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Simplifying complex numbers

  • #1

Homework Statement



Simplify [itex](1+i\sqrt{2})^5-(1-i\sqrt{2})^5[/itex]

Homework Equations



[tex]z=a+bi[/tex]

[tex]z=r(cos\varphi+isin\varphi)[/tex]

[tex]tg\varphi=\frac{b}{a}[/tex]

[tex]r=\sqrt{a^2+b^2}[/tex]

The Attempt at a Solution



[tex](\sqrt{3}(arccos\frac{\sqrt{3}}{3}+iarcsin\frac{\sqrt{6}}{3}))^5-(\sqrt{3}(arccos\frac{\sqrt{3}}{3}+iarcsin\frac{-\sqrt{6}}{3}))^5
[/tex]
How will I get integer angle out of here?

[tex]arccos\frac{\sqrt{3}}{3} \approx 54.74^\circ[/tex]

[tex]arcsin\frac{\sqrt{-6}}{3} \approx -54.74^\circ [/tex]
 

Answers and Replies

  • #3
Yes, I know de Moivre's theorem, but I don't know how will I get integer at the end...
 
  • #4
63
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Why do you need an integer at the end? Is this a part of the question that hasn't been specified? ???
 
  • #5
Ok.

[tex]\sqrt{3^5}(cos5*54.74^\circ+isin5*54.74^\circ)-\sqrt{3^5}(cos5*54.74^\circ-isin5*54.74^\circ)[/tex]

[tex]9\sqrt{3}(0.065-0.997i)-9\sqrt{3}(0.065+0.997i)=9\sqrt{3}(0.065-0.997i-0.065-0.997i)=9\sqrt{3}(-2*0.997i)=-i17.946\sqrt{3} \approx -31.08i[/tex]

And in my text book results: [itex]-22i\sqrt{2}[/itex], we both get same result, but the question is how they get integer numbers?
 
  • #6
Defennder
Homework Helper
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I can think of one possible way to get that: Expand the complex numbers out by binomial theorem and then simplify the expression. This would be very tedious, no doubt.
 
  • #7
Defennder, I know that I can solve it like that, but it is far more complicated, and the possibility that you may miss some value is very big...
 
  • #8
Hootenanny
Staff Emeritus
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I think it was be best to put the two complex numbers into exponential form for the powers and then convert back to Cartesian to perform the subtraction.
 
  • #9
tiny-tim
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Simplify [itex](1+i\sqrt{2})^5-(1-i\sqrt{2})^5[/itex]
Oh come on, guys! :rolleyes:

:smile: (a + b)^5 - (a - b)^5 = … ? :smile:
 
  • #10
86
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By binom formula?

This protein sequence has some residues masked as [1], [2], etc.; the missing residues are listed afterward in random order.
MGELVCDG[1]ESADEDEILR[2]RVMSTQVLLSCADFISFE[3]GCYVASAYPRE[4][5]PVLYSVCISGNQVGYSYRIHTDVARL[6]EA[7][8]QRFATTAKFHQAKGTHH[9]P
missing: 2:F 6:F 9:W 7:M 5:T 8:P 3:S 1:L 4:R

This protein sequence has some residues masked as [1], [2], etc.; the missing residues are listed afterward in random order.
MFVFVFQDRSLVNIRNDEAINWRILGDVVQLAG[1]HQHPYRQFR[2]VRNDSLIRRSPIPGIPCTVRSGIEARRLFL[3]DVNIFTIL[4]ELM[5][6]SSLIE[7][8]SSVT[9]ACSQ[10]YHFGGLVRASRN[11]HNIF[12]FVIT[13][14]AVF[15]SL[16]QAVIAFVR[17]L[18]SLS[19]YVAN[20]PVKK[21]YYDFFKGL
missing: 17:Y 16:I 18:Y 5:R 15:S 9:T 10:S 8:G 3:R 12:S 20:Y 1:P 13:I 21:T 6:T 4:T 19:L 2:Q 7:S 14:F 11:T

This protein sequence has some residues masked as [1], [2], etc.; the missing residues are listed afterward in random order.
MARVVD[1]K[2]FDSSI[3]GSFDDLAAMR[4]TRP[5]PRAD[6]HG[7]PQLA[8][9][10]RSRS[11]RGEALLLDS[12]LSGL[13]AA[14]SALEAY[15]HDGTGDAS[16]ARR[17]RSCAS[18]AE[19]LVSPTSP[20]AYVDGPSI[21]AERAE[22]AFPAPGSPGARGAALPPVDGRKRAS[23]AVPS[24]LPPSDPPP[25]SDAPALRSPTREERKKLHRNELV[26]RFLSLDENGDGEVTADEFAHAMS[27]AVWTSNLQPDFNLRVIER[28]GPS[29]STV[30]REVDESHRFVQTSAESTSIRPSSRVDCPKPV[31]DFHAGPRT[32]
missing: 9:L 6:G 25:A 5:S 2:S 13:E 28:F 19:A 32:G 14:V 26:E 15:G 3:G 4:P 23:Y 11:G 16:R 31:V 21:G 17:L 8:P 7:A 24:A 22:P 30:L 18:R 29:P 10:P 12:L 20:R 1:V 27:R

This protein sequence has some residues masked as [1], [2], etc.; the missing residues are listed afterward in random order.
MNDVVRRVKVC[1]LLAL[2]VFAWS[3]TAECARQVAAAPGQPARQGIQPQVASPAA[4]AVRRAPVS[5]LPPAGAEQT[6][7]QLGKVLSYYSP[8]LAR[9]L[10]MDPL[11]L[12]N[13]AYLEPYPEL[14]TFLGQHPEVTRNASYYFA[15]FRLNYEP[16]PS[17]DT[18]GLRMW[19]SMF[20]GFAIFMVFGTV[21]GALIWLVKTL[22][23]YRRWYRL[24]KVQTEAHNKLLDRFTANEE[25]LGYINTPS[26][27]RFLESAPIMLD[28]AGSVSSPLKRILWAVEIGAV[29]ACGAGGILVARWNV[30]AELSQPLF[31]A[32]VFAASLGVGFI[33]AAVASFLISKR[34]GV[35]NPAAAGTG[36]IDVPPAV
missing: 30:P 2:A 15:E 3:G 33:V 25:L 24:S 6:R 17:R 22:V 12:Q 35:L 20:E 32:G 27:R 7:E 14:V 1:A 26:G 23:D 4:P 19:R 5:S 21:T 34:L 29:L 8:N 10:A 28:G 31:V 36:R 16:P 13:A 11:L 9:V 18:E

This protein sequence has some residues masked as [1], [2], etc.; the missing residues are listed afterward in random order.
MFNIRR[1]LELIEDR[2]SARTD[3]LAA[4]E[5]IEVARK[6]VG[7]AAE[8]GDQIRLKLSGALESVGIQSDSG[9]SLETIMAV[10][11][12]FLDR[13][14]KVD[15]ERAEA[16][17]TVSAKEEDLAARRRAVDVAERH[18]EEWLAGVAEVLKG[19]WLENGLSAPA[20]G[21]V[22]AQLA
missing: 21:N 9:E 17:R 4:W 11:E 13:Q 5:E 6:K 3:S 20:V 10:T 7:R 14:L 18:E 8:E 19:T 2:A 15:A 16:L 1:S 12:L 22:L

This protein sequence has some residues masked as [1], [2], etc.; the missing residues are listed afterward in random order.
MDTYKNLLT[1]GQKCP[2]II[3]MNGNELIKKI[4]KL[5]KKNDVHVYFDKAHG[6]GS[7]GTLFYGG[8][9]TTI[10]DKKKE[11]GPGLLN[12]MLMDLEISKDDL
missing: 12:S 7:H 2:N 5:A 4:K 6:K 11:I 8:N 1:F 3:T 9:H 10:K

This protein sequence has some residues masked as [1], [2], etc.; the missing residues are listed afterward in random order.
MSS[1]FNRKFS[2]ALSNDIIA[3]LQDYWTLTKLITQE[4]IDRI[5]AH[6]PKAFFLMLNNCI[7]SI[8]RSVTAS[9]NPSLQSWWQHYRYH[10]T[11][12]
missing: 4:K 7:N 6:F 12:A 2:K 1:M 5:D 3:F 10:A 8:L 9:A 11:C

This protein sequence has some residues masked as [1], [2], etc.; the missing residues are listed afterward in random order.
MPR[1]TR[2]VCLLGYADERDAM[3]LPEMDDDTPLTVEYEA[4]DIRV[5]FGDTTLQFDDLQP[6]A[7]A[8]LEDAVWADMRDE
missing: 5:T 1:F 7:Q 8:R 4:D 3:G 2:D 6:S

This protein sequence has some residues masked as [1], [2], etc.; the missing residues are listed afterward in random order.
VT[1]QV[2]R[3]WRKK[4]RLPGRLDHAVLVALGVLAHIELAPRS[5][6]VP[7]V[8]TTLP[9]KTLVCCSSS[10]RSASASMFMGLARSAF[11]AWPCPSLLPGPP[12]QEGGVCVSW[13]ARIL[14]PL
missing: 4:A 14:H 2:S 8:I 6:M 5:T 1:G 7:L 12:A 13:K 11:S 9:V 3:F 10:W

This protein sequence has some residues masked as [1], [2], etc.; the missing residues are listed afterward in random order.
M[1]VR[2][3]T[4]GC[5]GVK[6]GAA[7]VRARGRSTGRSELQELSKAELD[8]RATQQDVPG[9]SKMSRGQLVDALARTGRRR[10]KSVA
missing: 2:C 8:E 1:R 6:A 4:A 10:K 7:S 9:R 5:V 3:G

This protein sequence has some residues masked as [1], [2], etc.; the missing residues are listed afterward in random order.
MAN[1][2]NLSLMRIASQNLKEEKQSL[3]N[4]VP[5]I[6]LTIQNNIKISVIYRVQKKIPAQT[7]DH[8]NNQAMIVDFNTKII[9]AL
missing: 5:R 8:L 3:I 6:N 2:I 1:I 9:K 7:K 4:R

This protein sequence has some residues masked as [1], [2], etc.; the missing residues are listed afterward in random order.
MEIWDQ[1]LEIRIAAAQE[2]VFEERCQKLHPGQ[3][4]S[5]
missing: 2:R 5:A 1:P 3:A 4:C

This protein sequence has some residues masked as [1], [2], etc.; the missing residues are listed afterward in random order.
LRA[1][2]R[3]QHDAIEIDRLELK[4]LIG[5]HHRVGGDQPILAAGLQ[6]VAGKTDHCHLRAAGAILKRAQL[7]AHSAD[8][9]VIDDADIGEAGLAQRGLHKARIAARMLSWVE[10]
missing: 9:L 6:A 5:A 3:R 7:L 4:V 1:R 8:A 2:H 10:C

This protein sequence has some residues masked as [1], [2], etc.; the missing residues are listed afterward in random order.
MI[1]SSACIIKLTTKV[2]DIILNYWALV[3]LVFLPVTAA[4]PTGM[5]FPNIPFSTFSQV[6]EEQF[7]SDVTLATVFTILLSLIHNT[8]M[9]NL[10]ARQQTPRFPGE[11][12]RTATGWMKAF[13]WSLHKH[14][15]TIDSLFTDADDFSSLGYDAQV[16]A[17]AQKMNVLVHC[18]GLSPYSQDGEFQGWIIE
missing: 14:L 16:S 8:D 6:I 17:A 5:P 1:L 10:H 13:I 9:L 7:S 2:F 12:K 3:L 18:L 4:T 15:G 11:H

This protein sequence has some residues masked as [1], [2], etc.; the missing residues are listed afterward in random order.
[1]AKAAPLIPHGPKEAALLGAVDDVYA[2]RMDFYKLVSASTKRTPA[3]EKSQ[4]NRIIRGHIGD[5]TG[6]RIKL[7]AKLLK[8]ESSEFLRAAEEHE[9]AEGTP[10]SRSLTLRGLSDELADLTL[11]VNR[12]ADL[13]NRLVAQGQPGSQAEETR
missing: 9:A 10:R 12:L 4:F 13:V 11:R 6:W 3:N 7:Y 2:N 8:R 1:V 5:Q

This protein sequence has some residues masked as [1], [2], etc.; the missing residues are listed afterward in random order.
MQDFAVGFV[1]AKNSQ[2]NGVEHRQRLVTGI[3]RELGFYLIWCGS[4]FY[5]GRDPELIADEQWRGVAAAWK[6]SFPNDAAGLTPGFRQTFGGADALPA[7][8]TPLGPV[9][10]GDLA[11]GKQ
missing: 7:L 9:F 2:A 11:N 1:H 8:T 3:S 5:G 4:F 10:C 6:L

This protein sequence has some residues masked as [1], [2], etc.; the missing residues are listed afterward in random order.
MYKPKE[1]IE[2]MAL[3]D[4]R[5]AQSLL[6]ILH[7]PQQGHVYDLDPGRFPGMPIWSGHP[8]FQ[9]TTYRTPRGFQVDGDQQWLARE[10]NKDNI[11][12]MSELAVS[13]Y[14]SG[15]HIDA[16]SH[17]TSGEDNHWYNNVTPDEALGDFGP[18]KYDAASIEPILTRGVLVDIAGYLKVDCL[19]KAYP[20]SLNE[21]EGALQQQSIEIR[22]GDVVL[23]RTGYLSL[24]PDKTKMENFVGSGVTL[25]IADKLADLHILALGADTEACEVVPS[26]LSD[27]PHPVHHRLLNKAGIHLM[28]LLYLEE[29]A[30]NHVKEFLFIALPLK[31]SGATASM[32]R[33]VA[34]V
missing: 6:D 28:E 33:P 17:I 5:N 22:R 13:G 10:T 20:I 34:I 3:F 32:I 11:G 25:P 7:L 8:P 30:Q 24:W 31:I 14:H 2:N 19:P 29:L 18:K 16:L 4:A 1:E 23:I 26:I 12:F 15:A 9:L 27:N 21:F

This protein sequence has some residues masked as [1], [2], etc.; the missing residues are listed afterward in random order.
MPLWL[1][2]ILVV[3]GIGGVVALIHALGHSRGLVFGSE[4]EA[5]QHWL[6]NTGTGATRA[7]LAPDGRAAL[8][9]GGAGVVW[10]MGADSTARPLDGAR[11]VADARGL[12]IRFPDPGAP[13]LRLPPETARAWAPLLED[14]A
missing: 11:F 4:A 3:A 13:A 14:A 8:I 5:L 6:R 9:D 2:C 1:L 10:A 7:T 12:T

• #11
HallsofIvy
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Have you tried it?
 
  • #12
Defennder
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Well actually he's asking for a quicker way to get the answer in terms of radicals apart from the binomial theorem or de Moivre's theorem
 
  • #13
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Oh come on, guys! :rolleyes:

:smile: (a + b)^5 - (a - b)^5 = … ? :smile:
Tiny Tim is right to point this out. But the explanation for a general rule of a difference of this sort is in line, for learning purposes of course ;)

If you have an equation of the above kind e.g. (a+b)^n - (a-b)^n , an expansion shows that there will be n+1 terms for (a+b)^n and (a-b)^n. The difference of the two, however, eliminates all but the even terms: for these terms, the coefficients are doubled.
Let's look at an easier example, (a+b)^3 - (a-b)^3 .
Using the binomial theorem (by writing the coefficients as they would appear in Pascale's triangle and by ordering terms by increasing exponents of b and decreasing of a) we get

[a^3 + 3(a^2)(b)+3(a)(b^2) + b^2] - [a^3 - 3(a^2)(b)+3(a)(b^2) -b^3]
= 6 (a^2)(b)+ 2 b^3

As you can see, this is just twice the even-numbered terms in the expansion of (a+b)^3.
The case for (a+b)^5 is analogous.

This is a succinct way of arriving at the result.
 
  • #14
86
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Ahh... I understand now. So I should also use the binom formula, right?
 
  • #15
tiny-tim
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Ahh... I understand now. So I should also use the binom formula, right?
Theofilius , you keep answering questions with a question …
:smile: (a + b)^5 - (a - b)^5 = … ? :smile:
:smile: … and don't answer with a question … ! :smile:
 
  • #16
86
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[tex]-22i\sqrt{2}[/tex]. :smile: I know that, but I should have do that with De Moivre's formula.
 
  • #17
tiny-tim
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[tex]-22i\sqrt{2}[/tex]. :smile:.
erm … no.
… I know that, but I should have do that with De Moivre's formula
eh? … but this is Physicsissuef's question, not yours! :confused:

What makes you think he has to use de Moivre?
 
  • #18
86
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Since I have same problem in my book. And I solve it correctly, why you say no?
 
  • #19
Yes, since logically we need to solve this problem as simple as possible, but no problem.
 
  • #20
tiny-tim
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oops! it is -22i√2. Sorry! :redface:

If you must do it by de Moivre, just put (1 + i√2) = r(cosθ + i sinθ), but leave putting the numbers in until the end.

Then you want r^5[(cos5θ + i sin5θ) - (cos5θ - i sin5θ)], = 2 i r^5 sin5θ.

You know r = √3, and tanθ = √2, so it's fairly easy to work out from that what sin5θ is. :smile:

(But the binomial method is probably a more straightforward way of calculating sin5θ, sin 7θ, etc)
 

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